She added: “Studying overseas provides an opportunity to immerse yourself in a new culture, interact with people from different backgrounds and broaden your world view. It exposes you to diverse perspectives, customs and traditions that can enhance your understanding of global issues and foster cultural sensitivity. Also, many countries abroad are known for their prestigious universities and educational institutions that offer high-quality academic programmes.”

She said the drawbacks of studying abroad can be difficulty in adapting to a new educational system, limited access to specific local knowledge and expertise, as well as homesickness.

Zimbabwean Makatendeka Chikumbu, a second-year engineering student at the University of British Columbia in Canada, said that, when he was in senior school, he applied mostly to universities in the US because they had application fee waivers, so he did not have to pay for most of his applications. He also applied to two schools in Canada where he had to pay the fee of C$200 (about US$152.6) per school.

He ended up receiving seven offers with scholarships and settled on the University of British Columbia.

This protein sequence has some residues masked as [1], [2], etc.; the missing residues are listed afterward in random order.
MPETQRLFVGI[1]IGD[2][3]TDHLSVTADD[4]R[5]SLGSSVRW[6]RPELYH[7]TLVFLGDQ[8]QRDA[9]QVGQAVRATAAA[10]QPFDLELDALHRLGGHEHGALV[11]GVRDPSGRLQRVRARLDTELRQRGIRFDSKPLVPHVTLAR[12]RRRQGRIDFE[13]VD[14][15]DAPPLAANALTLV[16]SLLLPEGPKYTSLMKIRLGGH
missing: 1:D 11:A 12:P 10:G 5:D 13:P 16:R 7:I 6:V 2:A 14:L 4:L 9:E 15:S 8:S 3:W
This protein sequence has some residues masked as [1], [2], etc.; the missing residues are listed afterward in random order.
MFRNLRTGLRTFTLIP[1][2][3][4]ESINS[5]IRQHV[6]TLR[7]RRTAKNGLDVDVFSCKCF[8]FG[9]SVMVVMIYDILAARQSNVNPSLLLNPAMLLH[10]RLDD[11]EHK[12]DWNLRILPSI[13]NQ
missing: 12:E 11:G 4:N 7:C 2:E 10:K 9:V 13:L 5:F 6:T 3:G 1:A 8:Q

Spreading his wings

Asked why he chose to study abroad, Chikumbu said: “I am passionate about technology and am a full-stack software developer. I have found my school courses prepared me well for the industry as they provide a tactical problem-solving skill set. I have lived in Africa all my life and wanted to see the world from a unique perspective and learn and live with advanced systems that are still unavailable back home. This exposure has allowed me to see different solutions at scale with the problems I am passionate about within agriculture and the overall African tech scene.”

He also said that, by attending one of the best universities in the world for his programme, he has easy access to leading researchers and industry experts as they are his professors.

Coming from Zimbabwe, he said he struggled a bit in the beginning as he was not used to snow. “I managed to adapt to the different cultures and weather here. I struggled a bit in the winter months as I was not used to snow, but I have since adjusted,” Chikumbu said.

On whether he will come back to Africa, the student said he will let time decide as, at present, he is fully focused on his studies and is making the most of the opportunities he has received.

University World News